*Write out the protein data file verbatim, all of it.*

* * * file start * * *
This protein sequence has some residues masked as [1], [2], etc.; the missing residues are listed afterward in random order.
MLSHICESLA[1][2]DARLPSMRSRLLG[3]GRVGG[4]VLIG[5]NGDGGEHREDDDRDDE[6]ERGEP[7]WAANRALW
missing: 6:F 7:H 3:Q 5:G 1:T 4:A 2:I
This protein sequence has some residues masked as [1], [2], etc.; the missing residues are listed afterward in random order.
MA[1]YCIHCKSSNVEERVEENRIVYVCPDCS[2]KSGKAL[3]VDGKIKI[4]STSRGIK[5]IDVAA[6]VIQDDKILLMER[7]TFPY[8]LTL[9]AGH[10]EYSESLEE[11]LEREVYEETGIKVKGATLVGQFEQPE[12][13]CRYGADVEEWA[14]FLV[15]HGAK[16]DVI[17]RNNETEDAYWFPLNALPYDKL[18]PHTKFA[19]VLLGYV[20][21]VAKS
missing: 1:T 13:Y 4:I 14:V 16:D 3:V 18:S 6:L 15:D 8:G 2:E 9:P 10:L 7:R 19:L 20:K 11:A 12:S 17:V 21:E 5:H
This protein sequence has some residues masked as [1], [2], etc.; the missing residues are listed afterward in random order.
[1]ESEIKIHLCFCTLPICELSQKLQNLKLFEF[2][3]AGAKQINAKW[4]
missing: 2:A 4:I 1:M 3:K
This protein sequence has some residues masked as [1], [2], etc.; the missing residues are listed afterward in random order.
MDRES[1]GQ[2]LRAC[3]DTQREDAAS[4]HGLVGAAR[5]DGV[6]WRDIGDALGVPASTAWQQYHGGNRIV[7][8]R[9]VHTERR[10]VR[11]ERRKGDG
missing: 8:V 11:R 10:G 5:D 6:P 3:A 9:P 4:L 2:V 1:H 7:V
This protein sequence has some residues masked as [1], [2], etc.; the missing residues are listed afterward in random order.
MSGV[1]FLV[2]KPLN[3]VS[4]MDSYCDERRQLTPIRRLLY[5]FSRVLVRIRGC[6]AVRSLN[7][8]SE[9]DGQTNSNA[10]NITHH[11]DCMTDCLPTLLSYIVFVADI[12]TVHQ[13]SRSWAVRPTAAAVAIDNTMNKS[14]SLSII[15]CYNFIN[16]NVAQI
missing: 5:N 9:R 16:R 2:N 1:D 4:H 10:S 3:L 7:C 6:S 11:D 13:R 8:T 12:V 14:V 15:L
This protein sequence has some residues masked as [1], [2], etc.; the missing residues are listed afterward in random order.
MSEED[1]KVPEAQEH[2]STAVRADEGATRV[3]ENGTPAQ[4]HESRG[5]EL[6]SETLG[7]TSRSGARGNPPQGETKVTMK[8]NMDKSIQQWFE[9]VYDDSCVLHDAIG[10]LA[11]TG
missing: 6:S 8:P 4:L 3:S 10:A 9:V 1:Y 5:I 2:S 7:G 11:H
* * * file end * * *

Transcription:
This protein sequence has some residues masked as [1], [2], etc.; the missing residues are listed afterward in random order.
MLSHICESLA[1][2]DARLPSMRSRLLG[3]GRVGG[4]VLIG[5]NGDGGEHREDDDRDDE[6]ERGEP[7]WAANRALW
missing: 6:F 7:H 3:Q 5:G 1:T 4:A 2:I
This protein sequence has some residues masked as [1], [2], etc.; the missing residues are listed afterward in random order.
MA[1]YCIHCKSSNVEERVEENRIVYVCPDCS[2]KSGKAL[3]VDGKIKI[4]STSRGIK[5]IDVAA[6]VIQDDKILLMER[7]TFPY[8]LTL[9]AGH[10]EYSESLEE[11]LEREVYEETGIKVKGATLVGQFEQPE[12][13]CRYGADVEEWA[14]FLV[15]HGAK[16]DVI[17]RNNETEDAYWFPLNALPYDKL[18]PHTKFA[19]VLLGYV[20][21]VAKS
missing: 1:T 13:Y 4:I 14:V 16:D 3:V 18:S 6:L 15:D 8:G 2:E 9:P 10:L 7:R 19:L 20:K 11:A 12:S 17:V 21:E 5:H
This protein sequence has some residues masked as [1], [2], etc.; the missing residues are listed afterward in random order.
[1]ESEIKIHLCFCTLPICELSQKLQNLKLFEF[2][3]AGAKQINAKW[4]
missing: 2:A 4:I 1:M 3:K
This protein sequence has some residues masked as [1], [2], etc.; the missing residues are listed afterward in random order.
MDRES[1]GQ[2]LRAC[3]DTQREDAAS[4]HGLVGAAR[5]DGV[6]WRDIGDALGVPASTAWQQYHGGNRIV[7][8]R[9]VHTERR[10]VR[11]ERRKGDG
missing: 8:V 11:R 10:G 5:D 6:P 3:A 9:P 4:L 2:V 1:H 7:V
This protein sequence has some residues masked as [1], [2], etc.; the missing residues are listed afterward in random order.
MSGV[1]FLV[2]KPLN[3]VS[4]MDSYCDERRQLTPIRRLLY[5]FSRVLVRIRGC[6]AVRSLN[7][8]SE[9]DGQTNSNA[10]NITHH[11]DCMTDCLPTLLSYIVFVADI[12]TVHQ[13]SRSWAVRPTAAAVAIDNTMNKS[14]SLSII[15]CYNFIN[16]NVAQI
missing: 5:N 9:R 16:R 2:N 1:D 4:H 10:S 3:L 7:C 6:S 11:D 13:R 8:T 12:V 14:V 15:L
This protein sequence has some residues masked as [1], [2], etc.; the missing residues are listed afterward in random order.
MSEED[1]KVPEAQEH[2]STAVRADEGATRV[3]ENGTPAQ[4]HESRG[5]EL[6]SETLG[7]TSRSGARGNPPQGETKVTMK[8]NMDKSIQQWFE[9]VYDDSCVLHDAIG[10]LA[11]TG
missing: 6:S 8:P 4:L 3:S 10:A 9:V 1:Y 5:I 2:S 7:G 11:H